Researchers uncover the process by which gender is determined in the silkworm

May 15, 2014 by Bob Yirka report
An adult female silkmoth. Credit: Munetaka Kawamoto, Laboratory of Insect Genetics and Bioscience, Graduate School of Agricultural and Life Sciences, The University of Tokyo

(Phys.org) —A team of researchers working at the University of Tokyo has at long last uncovered the mysterious mechanism by which gender is determined in the silkworm (and other lepidoterans). In their paper published in the journal Nature, the team describes how they performed in-depth sequencing of RNA transcripts and found differences that account for gender development. Frantisek Marec offers a perspective on the research findings in a News & Views piece in the same issue.

Prior research has shown that lepidoterans have WZ chromosomes, rather than the familiar XY found in humans and other animals. Females have WZ, males ZZ. The W chromosome, the researchers found, doesn't have protein coding genes, and is thus mainly a transposon—genetic material that is able to move around the genome and in many cases cause mutations. There was one exception though, the researchers found, a transcript produced that interacts with piRNA's, which are small RNA's that stop the creation of gonads—this the researchers found, is the feminizing factor. To come to such a conclusion they performed in-depth sequencing of RNA transcripts of both male and female silkworm embryos. In so doing they were able to identify a single transcript expressed in females, but not males. The transcript was identified as a precursor to piRNA which the team has named Fem piRNA.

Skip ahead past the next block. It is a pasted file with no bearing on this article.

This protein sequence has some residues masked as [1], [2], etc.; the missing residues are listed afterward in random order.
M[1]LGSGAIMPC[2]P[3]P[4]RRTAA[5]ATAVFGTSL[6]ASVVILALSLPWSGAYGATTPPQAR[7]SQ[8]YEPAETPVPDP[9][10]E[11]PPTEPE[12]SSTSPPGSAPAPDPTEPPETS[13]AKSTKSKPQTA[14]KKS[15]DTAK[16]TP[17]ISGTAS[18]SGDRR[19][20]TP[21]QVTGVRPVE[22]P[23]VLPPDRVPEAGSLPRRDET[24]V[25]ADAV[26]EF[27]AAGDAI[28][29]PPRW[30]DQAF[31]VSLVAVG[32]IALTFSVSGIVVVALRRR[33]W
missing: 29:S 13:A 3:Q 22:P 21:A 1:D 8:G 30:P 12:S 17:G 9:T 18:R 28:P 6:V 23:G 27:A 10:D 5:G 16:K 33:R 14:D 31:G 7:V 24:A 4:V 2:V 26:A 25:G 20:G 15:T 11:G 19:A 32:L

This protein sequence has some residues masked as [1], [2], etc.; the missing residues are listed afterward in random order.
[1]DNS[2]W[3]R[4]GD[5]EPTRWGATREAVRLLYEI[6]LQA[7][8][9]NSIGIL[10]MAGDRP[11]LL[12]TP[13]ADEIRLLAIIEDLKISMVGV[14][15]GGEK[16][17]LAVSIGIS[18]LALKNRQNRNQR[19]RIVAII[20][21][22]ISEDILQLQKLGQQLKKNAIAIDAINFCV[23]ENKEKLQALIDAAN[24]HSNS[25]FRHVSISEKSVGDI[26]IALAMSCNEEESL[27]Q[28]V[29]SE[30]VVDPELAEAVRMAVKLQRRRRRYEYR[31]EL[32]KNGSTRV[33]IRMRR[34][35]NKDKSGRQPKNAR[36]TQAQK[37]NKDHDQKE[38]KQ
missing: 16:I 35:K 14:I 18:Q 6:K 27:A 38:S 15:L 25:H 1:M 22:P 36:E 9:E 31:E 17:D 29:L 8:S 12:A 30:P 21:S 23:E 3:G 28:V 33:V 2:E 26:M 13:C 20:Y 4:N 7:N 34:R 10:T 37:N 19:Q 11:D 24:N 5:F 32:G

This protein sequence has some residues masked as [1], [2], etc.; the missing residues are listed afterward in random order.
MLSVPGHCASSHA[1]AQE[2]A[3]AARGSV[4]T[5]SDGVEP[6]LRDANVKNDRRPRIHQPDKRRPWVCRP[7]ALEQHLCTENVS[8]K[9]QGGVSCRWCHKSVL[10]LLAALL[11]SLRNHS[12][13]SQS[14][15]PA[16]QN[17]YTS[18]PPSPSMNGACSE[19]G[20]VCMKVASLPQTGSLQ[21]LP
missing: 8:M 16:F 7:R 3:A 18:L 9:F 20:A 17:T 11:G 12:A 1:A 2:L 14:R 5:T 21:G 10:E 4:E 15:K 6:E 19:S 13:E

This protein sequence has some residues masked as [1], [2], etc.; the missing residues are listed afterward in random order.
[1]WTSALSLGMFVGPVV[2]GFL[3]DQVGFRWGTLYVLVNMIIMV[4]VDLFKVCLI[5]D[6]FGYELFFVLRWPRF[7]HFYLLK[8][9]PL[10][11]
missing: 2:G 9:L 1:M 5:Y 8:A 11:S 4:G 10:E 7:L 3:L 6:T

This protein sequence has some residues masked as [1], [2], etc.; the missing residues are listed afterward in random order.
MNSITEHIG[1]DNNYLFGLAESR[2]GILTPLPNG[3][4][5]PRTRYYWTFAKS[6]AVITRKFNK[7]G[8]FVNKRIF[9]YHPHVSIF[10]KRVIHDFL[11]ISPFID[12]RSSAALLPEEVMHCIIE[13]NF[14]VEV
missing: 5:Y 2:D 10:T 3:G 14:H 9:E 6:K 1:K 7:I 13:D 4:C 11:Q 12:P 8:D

To ascertain the true nature of the transcript, the team inhibited Fem piRNA in silkworm embryos and found that it was necessary for the development of female silkworm traits. They also found that Fem piRNA played a role in encoding the zinc-finger protein masculinizer, which implied a role in determining male gender traits. W chromosomes, the researchers note, are only transmitted via females, and cannot undergo recombination, with means that mutations are prevented from becoming a fixed trait in future generations.

The work done by the team in Japan represents the first example of gender determining pathways being controlled by piRNA (due either to its presence or absence). Their work also offers some insight into some of the ways that some bacteria influence the gender of their host, and also opens up the possibility of controlling gender in , to allow for more males for example, as they produce more of the silk so prized by us humans.

Explore further: Sex chromosomes have reverted to autosomes multiple times in flies

More information: Paper: A single female-specific piRNA is the primary determiner of sex in the silkworm, Nature, dx.doi.org/10.1038/nature13315

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